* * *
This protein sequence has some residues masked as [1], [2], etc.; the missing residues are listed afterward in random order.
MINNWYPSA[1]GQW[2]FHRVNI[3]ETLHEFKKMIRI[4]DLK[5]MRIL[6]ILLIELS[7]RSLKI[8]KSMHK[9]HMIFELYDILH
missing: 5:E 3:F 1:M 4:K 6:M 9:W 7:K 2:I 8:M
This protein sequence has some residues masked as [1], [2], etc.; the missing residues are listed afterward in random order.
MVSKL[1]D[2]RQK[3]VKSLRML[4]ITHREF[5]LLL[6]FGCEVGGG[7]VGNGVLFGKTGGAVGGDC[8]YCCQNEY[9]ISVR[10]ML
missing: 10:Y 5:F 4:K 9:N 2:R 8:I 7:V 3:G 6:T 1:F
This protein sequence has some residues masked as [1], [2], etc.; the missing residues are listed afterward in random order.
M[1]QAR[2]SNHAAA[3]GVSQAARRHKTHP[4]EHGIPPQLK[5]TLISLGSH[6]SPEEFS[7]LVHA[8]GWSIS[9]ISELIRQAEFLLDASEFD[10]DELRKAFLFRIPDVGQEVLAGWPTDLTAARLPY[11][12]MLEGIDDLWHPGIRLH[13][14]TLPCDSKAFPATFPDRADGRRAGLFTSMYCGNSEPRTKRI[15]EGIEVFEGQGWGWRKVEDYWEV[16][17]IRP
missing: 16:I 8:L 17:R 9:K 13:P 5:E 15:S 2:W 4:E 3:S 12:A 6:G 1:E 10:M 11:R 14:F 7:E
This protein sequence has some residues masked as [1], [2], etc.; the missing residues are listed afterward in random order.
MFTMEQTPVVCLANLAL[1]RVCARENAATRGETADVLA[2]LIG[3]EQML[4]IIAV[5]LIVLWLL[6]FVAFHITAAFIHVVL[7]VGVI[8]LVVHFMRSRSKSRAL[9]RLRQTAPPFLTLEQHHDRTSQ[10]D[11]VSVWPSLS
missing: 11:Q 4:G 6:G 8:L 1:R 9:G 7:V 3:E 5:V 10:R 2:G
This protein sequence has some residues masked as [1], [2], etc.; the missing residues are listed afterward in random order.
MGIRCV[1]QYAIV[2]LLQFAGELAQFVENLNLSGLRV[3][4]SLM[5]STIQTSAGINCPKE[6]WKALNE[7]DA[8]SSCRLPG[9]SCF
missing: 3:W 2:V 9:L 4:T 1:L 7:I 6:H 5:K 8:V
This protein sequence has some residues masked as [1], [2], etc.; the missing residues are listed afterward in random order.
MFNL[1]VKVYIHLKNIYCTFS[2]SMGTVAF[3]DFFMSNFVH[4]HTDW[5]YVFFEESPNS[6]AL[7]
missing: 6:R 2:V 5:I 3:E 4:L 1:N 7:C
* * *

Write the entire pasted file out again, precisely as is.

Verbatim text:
This protein sequence has some residues masked as [1], [2], etc.; the missing residues are listed afterward in random order.
MINNWYPSA[1]GQW[2]FHRVNI[3]ETLHEFKKMIRI[4]DLK[5]MRIL[6]ILLIELS[7]RSLKI[8]KSMHK[9]HMIFELYDILH
missing: 5:E 3:F 1:M 4:K 6:M 9:W 7:K 2:I 8:M
This protein sequence has some residues masked as [1], [2], etc.; the missing residues are listed afterward in random order.
MVSKL[1]D[2]RQK[3]VKSLRML[4]ITHREF[5]LLL[6]FGCEVGGG[7]VGNGVLFGKTGGAVGGDC[8]YCCQNEY[9]ISVR[10]ML
missing: 10:Y 5:F 4:K 9:N 2:R 8:I 7:V 3:G 6:T 1:F
This protein sequence has some residues masked as [1], [2], etc.; the missing residues are listed afterward in random order.
M[1]QAR[2]SNHAAA[3]GVSQAARRHKTHP[4]EHGIPPQLK[5]TLISLGSH[6]SPEEFS[7]LVHA[8]GWSIS[9]ISELIRQAEFLLDASEFD[10]DELRKAFLFRIPDVGQEVLAGWPTDLTAARLPY[11][12]MLEGIDDLWHPGIRLH[13][14]TLPCDSKAFPATFPDRADGRRAGLFTSMYCGNSEPRTKRI[15]EGIEVFEGQGWGWRKVEDYWEV[16][17]IRP
missing: 16:I 8:L 17:R 9:K 13:P 5:E 15:S 2:W 4:E 3:S 12:A 6:G 1:E 10:M 11:R 14:F 7:E
This protein sequence has some residues masked as [1], [2], etc.; the missing residues are listed afterward in random order.
MFTMEQTPVVCLANLAL[1]RVCARENAATRGETADVLA[2]LIG[3]EQML[4]IIAV[5]LIVLWLL[6]FVAFHITAAFIHVVL[7]VGVI[8]LVVHFMRSRSKSRAL[9]RLRQTAPPFLTLEQHHDRTSQ[10]D[11]VSVWPSLS
missing: 11:Q 4:G 6:G 8:L 1:R 9:G 7:V 3:E 5:V 10:R 2:G
This protein sequence has some residues masked as [1], [2], etc.; the missing residues are listed afterward in random order.
MGIRCV[1]QYAIV[2]LLQFAGELAQFVENLNLSGLRV[3][4]SLM[5]STIQTSAGINCPKE[6]WKALNE[7]DA[8]SSCRLPG[9]SCF
missing: 3:W 2:V 9:L 4:T 1:L 7:I 6:H 5:K 8:V
This protein sequence has some residues masked as [1], [2], etc.; the missing residues are listed afterward in random order.
MFNL[1]VKVYIHLKNIYCTFS[2]SMGTVAF[3]DFFMSNFVH[4]HTDW[5]YVFFEESPNS[6]AL[7]
missing: 6:R 2:V 5:I 3:E 4:L 1:N 7:C